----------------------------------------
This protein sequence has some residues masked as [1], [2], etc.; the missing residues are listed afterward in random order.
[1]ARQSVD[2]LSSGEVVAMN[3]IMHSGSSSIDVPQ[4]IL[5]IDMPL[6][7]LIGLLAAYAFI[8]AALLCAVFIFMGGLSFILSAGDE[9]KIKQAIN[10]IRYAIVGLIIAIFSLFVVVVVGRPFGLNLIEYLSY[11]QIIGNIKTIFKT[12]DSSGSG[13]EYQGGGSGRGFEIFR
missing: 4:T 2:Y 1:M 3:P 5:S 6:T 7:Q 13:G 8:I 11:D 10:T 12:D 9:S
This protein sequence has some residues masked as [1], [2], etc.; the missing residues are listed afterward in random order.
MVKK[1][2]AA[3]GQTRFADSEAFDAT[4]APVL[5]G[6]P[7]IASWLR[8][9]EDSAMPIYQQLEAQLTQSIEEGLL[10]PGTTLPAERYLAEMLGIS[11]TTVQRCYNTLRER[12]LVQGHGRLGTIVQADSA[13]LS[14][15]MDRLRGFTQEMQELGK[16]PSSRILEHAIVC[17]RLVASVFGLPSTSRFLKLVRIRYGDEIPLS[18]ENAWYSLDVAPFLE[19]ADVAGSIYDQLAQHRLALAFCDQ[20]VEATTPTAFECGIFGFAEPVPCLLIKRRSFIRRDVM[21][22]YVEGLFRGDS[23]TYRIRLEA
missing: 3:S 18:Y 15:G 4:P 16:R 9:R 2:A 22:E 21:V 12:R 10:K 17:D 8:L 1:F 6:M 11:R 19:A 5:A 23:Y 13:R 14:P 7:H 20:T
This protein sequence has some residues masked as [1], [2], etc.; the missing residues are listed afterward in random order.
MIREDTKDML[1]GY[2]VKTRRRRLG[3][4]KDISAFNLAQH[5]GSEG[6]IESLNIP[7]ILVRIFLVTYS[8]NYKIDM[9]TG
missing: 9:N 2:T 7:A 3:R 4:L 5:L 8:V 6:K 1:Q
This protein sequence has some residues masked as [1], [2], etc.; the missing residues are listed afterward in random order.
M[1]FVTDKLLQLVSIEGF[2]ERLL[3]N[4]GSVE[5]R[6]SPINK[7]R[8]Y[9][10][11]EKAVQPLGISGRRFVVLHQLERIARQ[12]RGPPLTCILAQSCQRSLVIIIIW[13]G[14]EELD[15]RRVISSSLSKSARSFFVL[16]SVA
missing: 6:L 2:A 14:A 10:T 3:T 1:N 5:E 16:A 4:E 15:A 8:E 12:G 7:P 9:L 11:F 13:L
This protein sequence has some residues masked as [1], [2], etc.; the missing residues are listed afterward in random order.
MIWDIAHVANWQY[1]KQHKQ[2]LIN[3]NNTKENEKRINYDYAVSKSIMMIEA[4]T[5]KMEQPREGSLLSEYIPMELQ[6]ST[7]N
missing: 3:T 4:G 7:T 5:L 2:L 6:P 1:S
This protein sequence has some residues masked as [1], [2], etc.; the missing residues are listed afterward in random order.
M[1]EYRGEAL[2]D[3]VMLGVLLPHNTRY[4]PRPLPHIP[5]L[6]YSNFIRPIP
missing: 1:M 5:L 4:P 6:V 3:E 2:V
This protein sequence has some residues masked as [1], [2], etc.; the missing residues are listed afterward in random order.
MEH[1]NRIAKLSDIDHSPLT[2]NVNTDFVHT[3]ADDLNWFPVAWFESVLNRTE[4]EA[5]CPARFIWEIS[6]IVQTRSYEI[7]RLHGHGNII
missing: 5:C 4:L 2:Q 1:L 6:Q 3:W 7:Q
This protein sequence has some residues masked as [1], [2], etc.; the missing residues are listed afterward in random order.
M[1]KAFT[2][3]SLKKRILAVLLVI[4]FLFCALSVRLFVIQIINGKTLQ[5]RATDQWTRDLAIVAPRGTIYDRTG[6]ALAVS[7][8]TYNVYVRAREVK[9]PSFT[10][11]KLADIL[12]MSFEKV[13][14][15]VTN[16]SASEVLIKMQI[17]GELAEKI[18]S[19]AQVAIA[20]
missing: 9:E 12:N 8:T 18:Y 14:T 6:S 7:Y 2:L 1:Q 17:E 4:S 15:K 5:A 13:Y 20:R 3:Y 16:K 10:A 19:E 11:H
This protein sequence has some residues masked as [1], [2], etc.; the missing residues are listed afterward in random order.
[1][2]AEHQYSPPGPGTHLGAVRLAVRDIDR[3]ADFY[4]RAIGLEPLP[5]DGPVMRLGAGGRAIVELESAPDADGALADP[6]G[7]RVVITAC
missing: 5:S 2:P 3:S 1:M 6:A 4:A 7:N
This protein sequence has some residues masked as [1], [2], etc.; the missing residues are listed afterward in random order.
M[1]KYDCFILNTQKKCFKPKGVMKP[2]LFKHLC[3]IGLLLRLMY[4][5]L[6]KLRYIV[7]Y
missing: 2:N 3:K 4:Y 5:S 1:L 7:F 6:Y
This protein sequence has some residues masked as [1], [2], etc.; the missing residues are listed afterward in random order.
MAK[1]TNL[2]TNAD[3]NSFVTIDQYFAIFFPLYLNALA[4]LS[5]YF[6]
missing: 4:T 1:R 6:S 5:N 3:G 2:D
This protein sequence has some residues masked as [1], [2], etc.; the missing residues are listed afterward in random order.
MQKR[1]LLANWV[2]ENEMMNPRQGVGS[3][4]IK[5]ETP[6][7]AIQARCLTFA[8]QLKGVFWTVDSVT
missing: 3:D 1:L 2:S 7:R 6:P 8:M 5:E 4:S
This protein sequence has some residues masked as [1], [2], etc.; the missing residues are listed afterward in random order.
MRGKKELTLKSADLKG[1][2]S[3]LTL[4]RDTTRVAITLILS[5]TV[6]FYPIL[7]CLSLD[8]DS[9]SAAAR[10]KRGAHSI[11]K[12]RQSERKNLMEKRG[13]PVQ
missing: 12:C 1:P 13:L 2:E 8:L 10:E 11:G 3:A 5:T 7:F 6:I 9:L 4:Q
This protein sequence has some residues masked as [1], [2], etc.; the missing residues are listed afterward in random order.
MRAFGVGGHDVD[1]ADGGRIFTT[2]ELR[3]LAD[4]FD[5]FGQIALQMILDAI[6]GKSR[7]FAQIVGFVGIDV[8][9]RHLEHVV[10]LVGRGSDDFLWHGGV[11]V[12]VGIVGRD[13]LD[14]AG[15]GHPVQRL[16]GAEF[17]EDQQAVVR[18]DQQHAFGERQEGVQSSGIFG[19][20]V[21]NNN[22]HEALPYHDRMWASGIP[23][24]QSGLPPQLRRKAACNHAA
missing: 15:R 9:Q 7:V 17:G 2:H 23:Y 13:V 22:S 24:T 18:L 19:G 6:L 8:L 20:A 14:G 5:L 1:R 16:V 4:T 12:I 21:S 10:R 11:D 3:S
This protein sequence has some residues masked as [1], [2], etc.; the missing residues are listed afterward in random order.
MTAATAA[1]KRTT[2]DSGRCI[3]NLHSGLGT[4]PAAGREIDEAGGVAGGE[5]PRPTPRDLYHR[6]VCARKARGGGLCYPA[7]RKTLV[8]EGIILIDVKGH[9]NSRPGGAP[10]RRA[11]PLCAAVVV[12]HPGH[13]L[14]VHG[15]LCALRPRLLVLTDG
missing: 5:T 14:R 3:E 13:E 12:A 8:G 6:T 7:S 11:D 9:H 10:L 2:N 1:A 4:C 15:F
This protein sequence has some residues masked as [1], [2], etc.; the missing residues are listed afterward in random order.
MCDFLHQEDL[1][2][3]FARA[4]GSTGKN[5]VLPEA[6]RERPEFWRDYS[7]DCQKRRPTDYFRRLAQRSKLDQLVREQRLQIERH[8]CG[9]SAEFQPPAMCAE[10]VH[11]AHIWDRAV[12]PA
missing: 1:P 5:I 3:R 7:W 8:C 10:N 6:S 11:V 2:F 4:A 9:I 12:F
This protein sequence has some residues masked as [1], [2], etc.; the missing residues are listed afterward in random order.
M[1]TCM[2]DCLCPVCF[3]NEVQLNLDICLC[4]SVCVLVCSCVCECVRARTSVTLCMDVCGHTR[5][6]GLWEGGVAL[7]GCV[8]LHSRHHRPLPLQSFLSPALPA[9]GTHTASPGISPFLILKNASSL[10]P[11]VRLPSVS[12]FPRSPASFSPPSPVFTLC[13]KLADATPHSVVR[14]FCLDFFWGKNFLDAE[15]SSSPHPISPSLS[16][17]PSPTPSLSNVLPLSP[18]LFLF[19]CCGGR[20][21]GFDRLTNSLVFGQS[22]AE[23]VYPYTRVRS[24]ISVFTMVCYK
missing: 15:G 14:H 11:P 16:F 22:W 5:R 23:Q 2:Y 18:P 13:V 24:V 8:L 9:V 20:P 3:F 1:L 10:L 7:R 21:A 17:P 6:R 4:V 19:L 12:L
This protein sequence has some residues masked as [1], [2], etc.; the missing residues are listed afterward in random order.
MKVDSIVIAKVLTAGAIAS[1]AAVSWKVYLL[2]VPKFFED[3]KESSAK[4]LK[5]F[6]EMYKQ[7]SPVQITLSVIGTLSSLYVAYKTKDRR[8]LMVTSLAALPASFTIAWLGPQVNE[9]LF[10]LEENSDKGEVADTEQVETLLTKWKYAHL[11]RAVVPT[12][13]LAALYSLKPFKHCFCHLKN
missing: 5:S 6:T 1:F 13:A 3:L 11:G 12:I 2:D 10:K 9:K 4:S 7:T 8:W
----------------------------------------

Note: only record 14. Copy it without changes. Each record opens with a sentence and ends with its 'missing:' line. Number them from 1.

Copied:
This protein sequence has some residues masked as [1], [2], etc.; the missing residues are listed afterward in random order.
MRAFGVGGHDVD[1]ADGGRIFTT[2]ELR[3]LAD[4]FD[5]FGQIALQMILDAI[6]GKSR[7]FAQIVGFVGIDV[8][9]RHLEHVV[10]LVGRGSDDFLWHGGV[11]V[12]VGIVGRD[13]LD[14]AG[15]GHPVQRL[16]GAEF[17]EDQQAVVR[18]DQQHAFGERQEGVQSSGIFG[19][20]V[21]NNN[22]HEALPYHDRMWASGIP[23][24]QSGLPPQLRRKAACNHAA
missing: 15:R 9:Q 7:V 17:G 2:H 23:Y 13:V 22:S 24:T 18:L 19:G 6:L 8:L 20:A 14:G 5:L 1:R 16:V 4:T 12:I 21:S 10:R 11:D 3:S